These wallets offer intuitive interfaces to make Lightning payments extremely easy and fast to use. Here’s a step-by-step guide to using the Wallet of Satoshi, which you can quickly download and install for free from the App Store or Google Play.
- Top up your wallet by sending BTC from an exchange or by buying it directly from the app;
- To pay a merchant, you simply need to scan their QR code and confirm payment;
- To receive payments, click on “Receive” and allow the sender to scan your QR code;
The Wallet of Satoshi is a zero-configuration custodial wallet that focuses on providing simplicity and a smooth user experience. All Bitcoin Lightning wallets have similar setups and are very straightforward to use.
Does the Lightning Network use a native token?
The Lightning Network can be used as a layer 2 on different blockchains. In either case, it will use the coin — or token — of the underlying blockchain. Therefore it will use Bitcoin (BTC) on the Bitcoin blockchain and its smaller units, satoshis (SATS); it will use Litecoin (LTC) on the Litecoin blockchain, and so on.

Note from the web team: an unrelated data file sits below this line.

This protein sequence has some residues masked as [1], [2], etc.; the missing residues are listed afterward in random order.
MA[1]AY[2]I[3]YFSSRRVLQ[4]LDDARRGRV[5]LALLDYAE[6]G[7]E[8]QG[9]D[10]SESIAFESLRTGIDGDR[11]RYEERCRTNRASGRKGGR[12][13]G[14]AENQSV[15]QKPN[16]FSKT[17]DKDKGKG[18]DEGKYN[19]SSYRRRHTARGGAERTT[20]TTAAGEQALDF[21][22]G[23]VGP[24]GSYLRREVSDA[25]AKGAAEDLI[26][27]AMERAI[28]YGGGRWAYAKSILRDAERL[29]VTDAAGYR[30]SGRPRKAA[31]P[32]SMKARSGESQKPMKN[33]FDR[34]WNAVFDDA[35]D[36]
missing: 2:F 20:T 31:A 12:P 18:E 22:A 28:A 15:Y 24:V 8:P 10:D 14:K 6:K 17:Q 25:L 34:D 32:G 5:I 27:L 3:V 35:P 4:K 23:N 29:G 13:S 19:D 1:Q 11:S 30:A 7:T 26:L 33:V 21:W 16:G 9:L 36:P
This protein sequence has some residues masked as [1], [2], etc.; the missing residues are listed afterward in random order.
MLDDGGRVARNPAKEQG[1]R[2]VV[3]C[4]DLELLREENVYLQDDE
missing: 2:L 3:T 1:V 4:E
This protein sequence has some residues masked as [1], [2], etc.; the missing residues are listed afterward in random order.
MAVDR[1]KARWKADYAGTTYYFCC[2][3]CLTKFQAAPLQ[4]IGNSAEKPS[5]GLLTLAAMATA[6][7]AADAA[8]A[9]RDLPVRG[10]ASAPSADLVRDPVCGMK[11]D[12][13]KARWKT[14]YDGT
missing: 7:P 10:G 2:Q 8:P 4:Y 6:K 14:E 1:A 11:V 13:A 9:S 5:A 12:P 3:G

Can Lightning payments be received while the device is offline?
Both the sender of the payment and the receiver must be online to execute a Lightning Network transaction. Furthermore, all the routing nodes that may be necessary to run the transaction must be online too. This should not be an issue in the era when we are always online, especially with the use of smartphones. The wallet executing the payment is also required to be running until the payment is settled, but it can certainly be turned off after.
What risks are there in the Lightning Network?
While the Lightning Network is increasingly being used for instant payments, its software is still considered in beta mode and may include bugs that could result in a loss of funds. For this reason, it’s never recommended to deposit too many funds in a Lightning wallet. Instead, people may use it for everyday transactions like buying coffee, shopping, or as a tipping service.
Are Lightning Network payments anonymous?
Lightning payments are more anonymous than on-chain transactions. The reason is not far-fetched. All layer 1 payments appear on the publicly available ledger, while Lightning payments are not announced to the entire network. The separation between blockchain transactions and lightning payments secures lighting users’ privacy since there is no potential risk of privacy leaks from the funding transactions and vice versa.